## anonymous one year ago How do I find the derivative of...

1. anonymous

$f(x)=\frac{ 5 }{ (2x)^3 }+2cosx$

2. anonymous

@zepdrix ?

3. zepdrix

A rule of exponents let's us write it like this: $$\large\rm f(x)=5(2x)^{-3}+2\cos x$$

4. zepdrix

Differentiating the first term shouldn't be too bad, power rule into chain rule, ya?

5. anonymous

$-15(2x)^{-4}$

6. anonymous

I am horrible with trigonometric identities though, so I'm not sure what to do with the cos part.

7. zepdrix

Woops:$\large\rm \color{royalblue}{\left[5(2x)^{-3}\right]'}=-3\cdot5(2x)^{-4}\cdot\color{royalblue}{(2x)'}$Forgot your chain rule I think.

8. zepdrix

$\large\rm =-3\cdot5(2x)^{-4}\cdot(2)$

9. anonymous

I'm a bit unfamiliar with the rule... So you would take the 2 from (2x) and multiply it by the rest?

10. zepdrix

You learn these tricks early on: Power Rule Product Rule Quotient Rule Chain Rule Chain Rule is the most difficult of these to master, by far. You'll need to do a lot lot lot of practice problems to feel comfortable with it.

11. zepdrix

You're always multiplying by the derivative of the inner function. So yes, for this problem, the inner function is 2x. We have to multiply by the derivative of 2x on outside like that.

12. zepdrix

Another example: $$\large\rm 5(x^2+3)^5$$ I apply the power rule to outermost function which is $$\large\rm 5(\qquad\quad)^5$$ giving me $$\large\rm 5\cdot5(\qquad\quad)^4$$ Chain rule tells me that I have to multiply by the derivative of the inner function.$\large\rm 5\cdot5(\qquad\quad)^4\cdot\left(\qquad\quad\right)'$Where ( ) is whatever was inside of the outerfunction that we had. The prime says to take a derivative. $\large\rm 5\cdot5(\qquad\quad)^4\cdot (2x+0)$So I multiplied by the derivative of x^2+3, the inner function. So the final result is:$$\large\rm 5\cdot5(x^2+3)^4(2x)$$ Just a silly example :O I hope the empty brackets didn't make it MORE confusing lol

13. zepdrix

For the trig stuff.. honestly, just memorize them for now. Sine and cosine are very cyclical. When you differentiate sine a number of times, it follows this pattern: $$\large\rm \sin x\quad\to\quad \cos x\quad\to\quad -\sin x\quad\to\quad-\cos x\quad\to\quad\sin x$$ So if you differentiate sin x, you get cos x. If you differentiate cos x, you get -sin x. If you differentiate sin x four times, you get right back to sin x! :)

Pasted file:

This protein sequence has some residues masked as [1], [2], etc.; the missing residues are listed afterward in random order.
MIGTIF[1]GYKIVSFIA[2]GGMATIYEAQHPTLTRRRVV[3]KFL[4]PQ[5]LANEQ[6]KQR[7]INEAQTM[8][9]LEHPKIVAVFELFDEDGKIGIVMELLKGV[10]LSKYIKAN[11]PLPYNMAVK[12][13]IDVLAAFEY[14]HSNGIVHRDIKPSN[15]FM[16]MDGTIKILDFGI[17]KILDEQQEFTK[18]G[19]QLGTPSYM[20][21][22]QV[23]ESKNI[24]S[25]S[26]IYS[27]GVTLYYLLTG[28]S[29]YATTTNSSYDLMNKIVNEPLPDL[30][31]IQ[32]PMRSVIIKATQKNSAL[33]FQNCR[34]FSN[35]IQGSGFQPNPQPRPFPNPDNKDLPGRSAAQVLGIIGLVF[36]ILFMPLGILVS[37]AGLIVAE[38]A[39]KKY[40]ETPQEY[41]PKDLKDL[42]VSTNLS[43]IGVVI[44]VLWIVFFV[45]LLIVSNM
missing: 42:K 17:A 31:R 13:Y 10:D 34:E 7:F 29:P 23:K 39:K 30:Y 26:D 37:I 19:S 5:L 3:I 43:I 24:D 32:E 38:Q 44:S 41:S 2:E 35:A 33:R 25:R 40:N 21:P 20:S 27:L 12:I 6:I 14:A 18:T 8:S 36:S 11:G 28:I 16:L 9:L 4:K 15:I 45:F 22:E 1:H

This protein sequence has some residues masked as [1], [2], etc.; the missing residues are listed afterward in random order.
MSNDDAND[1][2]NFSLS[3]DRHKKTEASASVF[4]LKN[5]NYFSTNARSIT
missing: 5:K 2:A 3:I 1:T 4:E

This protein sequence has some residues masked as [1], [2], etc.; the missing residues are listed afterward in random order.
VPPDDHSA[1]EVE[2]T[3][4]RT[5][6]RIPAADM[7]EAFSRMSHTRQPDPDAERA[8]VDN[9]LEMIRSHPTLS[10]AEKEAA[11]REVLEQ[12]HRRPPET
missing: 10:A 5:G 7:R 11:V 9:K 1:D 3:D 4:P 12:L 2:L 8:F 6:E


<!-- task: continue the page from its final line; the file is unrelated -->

14. anonymous

Hey I'm back. Sorry, my internet gave out for a bit. It tends to do that every now and then.

15. zepdrix

And keep in mind that constant coefficients have effect on the differentiation process. Just carry the 2 along for the ride.$\large\rm 2\sin x\quad\to\quad 2\cos x\quad\to\quad -2\sin x\quad\to\quad-2\cos x\quad\to\quad2\sin x$

16. zepdrix

have no effect*

17. anonymous

I see how in your "Another example" you got the 2x from x^2, but why did the 3 turn into a zero?

18. zepdrix

Differentiation is all about measuring "change". Something that is constant by definition, does not change. So when I'm taking a derivative, this "dx" represents an immeasurably small change in x. So when d/dx looks at the 3, he's asking the question "when x changes a very small amount, how much does 3 change?" And the answer is 0 amount. It's rate of change is 0. If you prefer, you can think of it in terms of power rule:$\large\rm \frac{d}{dx}3\cdot\color{orangered}{1}=\frac{d}{dx}3\cdot\color{orangered}{x^0}=3\cdot0x^{-1}=0$

19. zepdrix

Recall that anything to the zero power is just 1. $$\large\rm a^0=1,\qquad \forall a\ne0$$. So I used this clever idea to rewrite 1 as x to the 0.

20. anonymous

So any number besides 3 would also turn into zero as well?

21. zepdrix

Yes. And later on, they might try to trick you and give you "fancy numbers" as I like to call them.

22. zepdrix

$\large\rm \left(e^{4\pi}\right)'=0$There is no variable! The whole thing is just a constant!

23. anonymous

Ah, okay. That seems simple enough.

24. zepdrix

Polynomials will follow this progression as you differentiate them:$\large\rm cubic\quad\to\quad square\quad\to\quad linear \quad\to\quad constant\quad\to\quad 0$

25. zepdrix

That's just an illustration of the power rule ^ Obviously higher power follow it as well :)

26. zepdrix

Bahh I gotta run to the grocery store before it closes :O You got this figured out? XD

27. anonymous

I believe so. Oh quick question. I just convert cosine to -sine right?

28. anonymous

If that will take too much time to explain, then don't worry about it. I don't want to be the cause of you not having food. :)

29. zepdrix

Good! :D And the 2 comes along for the ride of course.$\large\rm f(x)=5(2x)^{-3}+2\cos x$$\large\rm f'(x)=-3\cdot5(2x)^{-4}(2)-2\sin x$

30. anonymous

Thank you so much!

31. zepdrix

yay team \c:/

32. anonymous

You're better at explaining this than my textbook or teacher.

33. zepdrix

Ehh it's easy to say that when you're getting 1 on 1 attention XD lol Gotta give teacher just a little bit of slack haha

34. anonymous

Well, I have in the past but eh. I guess I just have a different learning style. Good night! :)